We catch some sleep and dry our boots, before we get up at around 3-4 am. Our teams is parked next to each other, and we start to prepare for leaving. As I'm done booting earlier, I get to exchange some words with my great handler Marijn before I take off. Norman signs out first, and then me a minute later. I follow at his back as we start climbing towards the summit. My dogs eager and chasing his team, so I have to stand on the drag pad up the hills. As we stop to snack the dogs, we can hear the wind howling on the summit. The sun is just starting to light the day as we close up on the foot of the mountain. The first part of Eagle Summit has a lot of side hilling, so I'm running on the up side of the sled, and trying to steer it along the trail. We keep a good pace up, breathing heavily and extremely tired in our legs, we finally reach the first "summit". The trail goes a bit to the side, before we run a small down hill. We stop to snack the dogs again, and cheer them up for the final and steepest push to the top. Ahead is a short, but extremely steep hill to the summit. I take a second to enjoy the view, before I lift the hook, and follow behind Norman's team. Everything is going fine, and we're trucking along up the mountain. As we reach the steepest and final climb, Norman's team stops. He tries to get them going again, without much luck. The snow is deep and sugary, with several snow machine tracks leading of in different directions to both sides, while the race trail goes straight up. I try to get my team to pass his team, but its gonna take something to pull that off. We have already been standing behind waiting for some time. I get my team to come up alongside his team, but not any further. (At this point I obviously keep wondering if I would have made it up without problems, if I would have been alone, and not behind his team. But in the end, I'd doesn't really matter).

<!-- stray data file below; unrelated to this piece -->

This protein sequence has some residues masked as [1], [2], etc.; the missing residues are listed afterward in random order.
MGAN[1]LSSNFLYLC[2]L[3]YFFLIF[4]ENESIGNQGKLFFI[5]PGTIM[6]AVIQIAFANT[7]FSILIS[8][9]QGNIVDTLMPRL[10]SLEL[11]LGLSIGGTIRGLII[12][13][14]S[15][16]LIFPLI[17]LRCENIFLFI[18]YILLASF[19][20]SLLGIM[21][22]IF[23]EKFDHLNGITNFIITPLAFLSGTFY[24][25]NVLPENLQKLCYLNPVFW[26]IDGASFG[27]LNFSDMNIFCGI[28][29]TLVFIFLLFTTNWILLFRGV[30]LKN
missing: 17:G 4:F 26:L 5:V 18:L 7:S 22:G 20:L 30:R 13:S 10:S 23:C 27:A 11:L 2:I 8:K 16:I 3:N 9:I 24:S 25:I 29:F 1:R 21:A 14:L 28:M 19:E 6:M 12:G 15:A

We decide we will have to take one team at a time. I pull my sled up sideways, and anchor down my leaders. Then with Norman in front, I go behind his sled and push all I can. We get the team moving, and after a couple of minutes, we have them anchored to a tripod up on the summit. I'm beat! I sit down in the snow for a minute to catch my breath, before I walk down to get my team up. This time Norman at the back, and I'm in the front with my leaders, holding on to my snow hook. In the combination of understanding that we are close to the top, and that Norman's team is up there, they start firing on all cylinders. Barking and launching into there harnesses. No pushing the sled is needed here, and for the most part the leaders literally pull me up the mountain with the snow hook, as I'm unable to keep up the pace. We run my team in front of Norman's team, before we park them. If I was tired after leading his team up, that's nothing to how I feel now. My dogs got "to excited" and I used all my energy trying to keep up there pace. Once I can breath again, we let out a big cheer and waving our hands in the air - We made it! We thank each other for the work, I thank the dogs, and take of some booties. From the summit, it's just a short ways to Mile 101, and I'm ready for some warm coffee and food! I pull the hook, and prepare for the descend.